Wandering the night market of lovely Luang Prabang I encountered so many interesting foods I wanted to sample. I decided to have a night market feast and try all of the things that caught my attention. This one is funny, because while I ate everything my continually-shrinking-stomach could handle, I only spent about five bucks. Which, is still something I would never have done when I could’ve gotten by on $1-2 for a decent meal and a few new dishes.

Myanmar didn’t immediately have anything that stuck out to me as something that I would like to do, but was exorbitantly costly. It kind of came out of nowhere, the decision to have an upscale dinner. This whole trip (ahemmywholelife) I’ve favoured street food with the absolute belief that the fare was far more worth my time. But, why not actually test that theory? I found the least obscenely extravagant, but still upscale restaurant I could and had a fancy five course meal for $15. The whole experience was definitely a standout from the rest of my clearly budget trip. I was able to try a week’s worth of traditional Burmese dishes in one excellently constructed and attractively presented meal.

I didn’t use all $2,000 (more like $750ish). But I did get more than my typical money’s worth during this trip. I still hold that you can have a stellar, meaningful, life changing travel experience on the tightest of budgets. But I definitely concede that money will provide you some things that your thriftiness just can’t afford. I enjoy budget travel more, I suspect, than I would enjoy luxury travel. But it has been fantastic having these bonus adventures.

So, all of this just to say a really huge thank you to my ever generous parents. I had some of the coolest and most incredible experiences from that check you refused to cash. Thanks for always being a sponsor for my life, whether that comes in the form of money, time, moral support, manual labor, advice, encouragement, putting up with sprawling and never-ending projects, coping with having an unusually-minded and admittedly stress-inducing daughter…I appreciate it immensely. I’m grateful for you, and I’m grateful to you. And I’m so excited about the exact life I get to live, in part because of your steadfast support, even when you don’t agree with my decisions (i.e. dropping out of university, hitchhiking, moving to the complete opposite corner of the country…) I think so often it goes unacknowledged, but it absolutely doesn’t go unnoticed. Parents have a certain role to perform, but you guys carry it exceptionally well. I couldn’t imagine a better set of parents, and I wouldn’t want them if they existed. You guys are just right. I love you immensely.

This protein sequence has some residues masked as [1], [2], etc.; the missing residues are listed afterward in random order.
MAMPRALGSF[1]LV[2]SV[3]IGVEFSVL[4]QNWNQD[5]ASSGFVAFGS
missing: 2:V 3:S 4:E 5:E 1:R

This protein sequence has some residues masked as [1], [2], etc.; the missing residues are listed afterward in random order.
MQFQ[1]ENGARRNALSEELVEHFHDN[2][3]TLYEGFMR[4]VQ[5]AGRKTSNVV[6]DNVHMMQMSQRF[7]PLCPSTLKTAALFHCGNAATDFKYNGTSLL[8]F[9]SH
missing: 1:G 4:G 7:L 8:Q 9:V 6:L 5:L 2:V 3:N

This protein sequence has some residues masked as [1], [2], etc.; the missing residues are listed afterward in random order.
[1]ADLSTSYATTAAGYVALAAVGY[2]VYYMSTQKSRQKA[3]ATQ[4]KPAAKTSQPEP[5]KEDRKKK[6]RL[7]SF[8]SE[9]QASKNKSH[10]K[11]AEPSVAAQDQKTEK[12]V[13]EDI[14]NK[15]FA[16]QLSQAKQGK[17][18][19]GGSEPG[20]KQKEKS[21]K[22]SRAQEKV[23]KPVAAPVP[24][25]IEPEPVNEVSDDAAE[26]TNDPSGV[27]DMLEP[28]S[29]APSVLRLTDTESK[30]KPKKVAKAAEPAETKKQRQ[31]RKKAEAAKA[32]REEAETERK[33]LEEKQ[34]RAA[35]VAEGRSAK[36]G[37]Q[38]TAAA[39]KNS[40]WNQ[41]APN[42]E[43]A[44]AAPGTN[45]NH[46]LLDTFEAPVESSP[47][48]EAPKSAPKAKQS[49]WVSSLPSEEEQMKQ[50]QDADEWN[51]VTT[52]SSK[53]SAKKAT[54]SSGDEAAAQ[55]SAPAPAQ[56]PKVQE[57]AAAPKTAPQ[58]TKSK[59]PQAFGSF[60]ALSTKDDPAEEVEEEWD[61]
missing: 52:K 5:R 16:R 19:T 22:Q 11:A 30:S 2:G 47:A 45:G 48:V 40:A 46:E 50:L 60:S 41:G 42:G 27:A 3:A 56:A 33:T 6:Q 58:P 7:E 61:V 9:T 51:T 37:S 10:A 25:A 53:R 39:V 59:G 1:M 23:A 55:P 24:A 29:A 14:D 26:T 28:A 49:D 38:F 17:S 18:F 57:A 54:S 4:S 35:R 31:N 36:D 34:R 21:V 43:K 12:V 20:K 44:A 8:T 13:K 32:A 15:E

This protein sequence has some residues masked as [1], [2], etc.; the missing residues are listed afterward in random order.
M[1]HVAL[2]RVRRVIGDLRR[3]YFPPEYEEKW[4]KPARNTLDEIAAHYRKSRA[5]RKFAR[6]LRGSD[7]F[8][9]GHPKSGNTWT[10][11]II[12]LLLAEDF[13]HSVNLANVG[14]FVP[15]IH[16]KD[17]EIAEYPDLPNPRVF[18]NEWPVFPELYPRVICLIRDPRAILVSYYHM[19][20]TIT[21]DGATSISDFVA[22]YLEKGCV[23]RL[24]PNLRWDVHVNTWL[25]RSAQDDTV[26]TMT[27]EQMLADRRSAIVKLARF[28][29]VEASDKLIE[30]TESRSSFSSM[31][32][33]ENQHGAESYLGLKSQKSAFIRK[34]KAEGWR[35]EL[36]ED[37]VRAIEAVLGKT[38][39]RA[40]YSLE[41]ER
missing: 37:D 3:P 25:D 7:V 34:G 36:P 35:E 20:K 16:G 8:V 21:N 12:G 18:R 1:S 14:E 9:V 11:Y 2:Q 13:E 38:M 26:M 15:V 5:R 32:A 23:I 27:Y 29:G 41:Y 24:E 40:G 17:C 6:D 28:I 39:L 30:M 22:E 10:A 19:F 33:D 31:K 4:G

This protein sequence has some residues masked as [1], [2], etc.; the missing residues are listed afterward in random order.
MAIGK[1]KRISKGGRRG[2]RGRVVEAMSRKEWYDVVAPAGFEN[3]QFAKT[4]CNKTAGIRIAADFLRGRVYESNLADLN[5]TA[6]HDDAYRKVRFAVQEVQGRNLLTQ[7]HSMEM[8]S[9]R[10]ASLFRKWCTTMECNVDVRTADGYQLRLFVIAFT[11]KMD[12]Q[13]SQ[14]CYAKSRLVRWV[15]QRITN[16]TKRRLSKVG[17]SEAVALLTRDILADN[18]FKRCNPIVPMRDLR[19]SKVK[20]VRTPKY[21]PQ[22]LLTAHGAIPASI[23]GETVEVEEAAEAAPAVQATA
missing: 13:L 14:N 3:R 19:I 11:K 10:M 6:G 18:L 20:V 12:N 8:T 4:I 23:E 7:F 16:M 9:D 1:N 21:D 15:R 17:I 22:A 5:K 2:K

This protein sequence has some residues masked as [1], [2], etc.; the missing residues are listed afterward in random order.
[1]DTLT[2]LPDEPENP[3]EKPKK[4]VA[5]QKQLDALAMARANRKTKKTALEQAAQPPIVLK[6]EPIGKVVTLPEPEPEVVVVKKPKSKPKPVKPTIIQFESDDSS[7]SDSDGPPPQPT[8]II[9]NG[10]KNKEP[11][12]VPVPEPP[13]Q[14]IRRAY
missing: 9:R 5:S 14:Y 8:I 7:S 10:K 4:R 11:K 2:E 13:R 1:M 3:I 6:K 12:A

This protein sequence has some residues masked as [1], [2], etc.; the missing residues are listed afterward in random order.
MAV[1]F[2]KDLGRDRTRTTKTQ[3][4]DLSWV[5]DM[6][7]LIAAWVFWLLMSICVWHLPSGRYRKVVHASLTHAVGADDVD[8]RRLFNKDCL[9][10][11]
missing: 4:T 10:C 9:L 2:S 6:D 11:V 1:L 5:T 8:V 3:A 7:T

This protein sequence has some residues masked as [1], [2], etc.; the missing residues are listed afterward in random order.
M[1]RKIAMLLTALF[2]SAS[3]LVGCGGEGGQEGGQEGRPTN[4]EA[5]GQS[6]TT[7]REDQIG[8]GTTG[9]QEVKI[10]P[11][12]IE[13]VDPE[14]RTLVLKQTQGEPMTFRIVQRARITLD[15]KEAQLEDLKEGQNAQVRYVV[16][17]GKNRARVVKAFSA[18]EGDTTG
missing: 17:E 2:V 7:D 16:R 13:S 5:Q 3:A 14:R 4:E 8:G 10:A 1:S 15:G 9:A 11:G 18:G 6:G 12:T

Thank you. 

agoraphilia 

It’s 5:30 in the evening, just past the heat of day, and I am strolling down Chiang Mai’s Wua Lai road. A few flashbulbs of lightning and a few explosions of thunder politely preceded the current state of sprinkling rain. While I do enjoy a good walk in the rain, that is not my current purpose – I have expensive electronics in my pockets, some which can take a nose dive off a waterfall and survive, but others which, decidedly, cannot.

No, the reason I am out tonight is to peruse another of a diverse smattering of markets I’ve been to in these past months. I love markets. I love them. It doesn’t matter how many I’ve been to, I am always exuberant about the prospect of a new one. Some of them are unimpressive and don’t beg for a return, but mostly they are such a pleasant way to spend an evening. Or morning. Or afternoon. 

I like arriving while the sellers are still in the midst of setting things up. Men meticulously lining hundreds of tiny silver and gold statues just so. Women gently folding soft, beautiful pashminas. Young girls helping to lay out colorful and loudly patterned elephants, giraffes, and monkeys. Young artists displaying their thin canvases of extraordinary paintings, and eventually settling ever so casually to paint several more over the course of the evening as easily as if they were merely writing their name. Anyone working at a food stand will occasionally be seen chewing contentedly, no inhibitions about sampling their product in front of customers. Usually the market scene seems a very social event. Everyone chatting to their neighbor, or flat out abandoning their stall to go giggle over some recent happening with a friend. 

There is a lot of repetition and similarities with items across cities and countries. Soda and beer cans repurposed into planes and automobiles; bamboo iPod speakers; plush elephants which I swear are all the same; simplistic and vibrant paintings of monks; the never ending parade of elephant pants. But without fail there are always new and fascinating handiworks and clever inventions. I rarely buy anything other than food, but I like just seeing everything. And as for foods, I am becoming more and more of the mindset that if I have no idea what it is, I’ll have one, please. 

I love when the day goes dark and all of the stalls with their different lights glow, reflecting the billions of colors and shiny, dangling objects contained on the rows and rows of tarps. 

The noises are more pronounced, too, with the awakening of the night. The first thing you notice is the human factor: the approach and retreat of conversations in at least twenty languages; oohing and ahhing over trinkets and displays; a constant stream of bubbling laughter; the shuffling of feet; the whole spectrum of haggling, from quietly timid to loudly insistent, and usually in a broken and lilting English on either side; the beautiful and sad music played by mostly handicapped musicians. The sizzling oil of hundreds of cooking dishes; the scraping of woks; the whirring blades of overworked blenders liquifying mountains of fruit and ice (and sugar, let’s be honest). Chimes and bells and whistles performing their little sounds in the hopes of being taken home. The clinking of coins as they change hands. All of this is gently folded into the mix of preexisting city sounds: the armies of motorbikes; the gangs of tuk-tuks; the rapidly filling bars; the crowded plastic tables at the usual suspects of the street food scene; and ordinary people going about their usual lives.